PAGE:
Posted by: Andrew | February 9, 2010

You say “Bayta” and I’ll say “Beeta”

I was preparing my lecture on sound for tomorrow and this includes measuring the sound intensity level using the decibel scale.  It’s really a comparison between two different sound intensities, one of which is often taken as the limits of human hearing. The equation is

The sound intensity level is given by the Greek letter “Beta”.   Now, in England we pronounce this with a long E sound – “Beeeeta”, but in Canada, it’s pronounced with an “ay” sound – “Bayta”.  I always make a joke about this, and all the other greek letter pronounciations which follow the same pattern (eta, theta, zeta…).

I think the Canadian pronounciation must come from the Scottish influence, as my  math teacher at Lady Manners (Mr. Wilkie) was a Scot, and he pronounced it “Bayta” too.   The students just have to get used to my pronounciation.  It broadens the mind to realize that the English language is a broad church with lots of regional variations.

Note that the decibel scale is a logarithmic one, so if you increase the intensity of the sound by a factor of 2, then you only get an increase of 3 dB.  The variables I and I0 are the intensities being compared.  The physics terminology is very confusing – it is extremely easy to mix up the intensity (measured in Watts per square metre) and the sound intensity level (measured in decibels).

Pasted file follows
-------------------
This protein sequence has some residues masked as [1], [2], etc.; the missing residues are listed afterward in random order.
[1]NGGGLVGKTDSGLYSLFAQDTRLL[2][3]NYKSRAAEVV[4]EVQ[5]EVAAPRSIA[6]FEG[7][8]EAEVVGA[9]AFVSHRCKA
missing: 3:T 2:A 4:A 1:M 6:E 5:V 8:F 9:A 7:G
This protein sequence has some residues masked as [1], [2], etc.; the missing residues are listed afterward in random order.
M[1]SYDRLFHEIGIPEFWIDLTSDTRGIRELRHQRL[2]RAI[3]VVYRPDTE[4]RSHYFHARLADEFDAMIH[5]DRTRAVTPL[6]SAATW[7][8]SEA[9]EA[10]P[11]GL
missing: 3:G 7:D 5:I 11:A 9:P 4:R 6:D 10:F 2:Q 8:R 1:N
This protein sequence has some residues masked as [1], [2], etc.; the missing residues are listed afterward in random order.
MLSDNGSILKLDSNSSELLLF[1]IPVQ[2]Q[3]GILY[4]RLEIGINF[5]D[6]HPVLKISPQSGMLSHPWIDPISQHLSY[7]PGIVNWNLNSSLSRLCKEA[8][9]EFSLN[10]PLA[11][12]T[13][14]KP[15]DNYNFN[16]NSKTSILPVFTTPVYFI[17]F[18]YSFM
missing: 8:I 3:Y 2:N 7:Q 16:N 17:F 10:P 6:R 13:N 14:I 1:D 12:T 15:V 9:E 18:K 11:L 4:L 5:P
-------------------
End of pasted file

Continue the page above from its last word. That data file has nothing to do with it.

I usually also have some fun with the students.  We have a hand held decibel meter, so that I can measure the sound intensity level in the lecture theatre. I get the students to shout “We love Physics“.  I can usually get about 70-75 dB.   Then I get them to chant “We hate Physics”.  This always gets a stronger emotional response, a louder shout and notably higher decibel reading.

I will also be warning about the effects of listening to personal stereos with the volume set too loud. Number 2 son had to visit the audiologist a few years ago, and she told me that they were seeing an epidemic of young people with permanently damaged hearing, probably caused by listening to personal stereos with the volume set too high. I will be showing a BBC news article about Pete Townsend, the lead guitarist with The Who, who has permanently damaged hearing because of the loud rock music. The Who probably hold the record for the loudest ever rock concert. The Who were the half time entertainment at the Superbowl last night, so this is quite topical. I’ve got a very good monochrome video clip of them playing “Substitute” from 1966, when they were really in the “Mod” style. I’ll probably use it to round off the class tomorrow.

I’m trying to make things easy for the students this week, as they have their midterm physics exam coming up on Thursday evening, and probably exams in other subjects as well.

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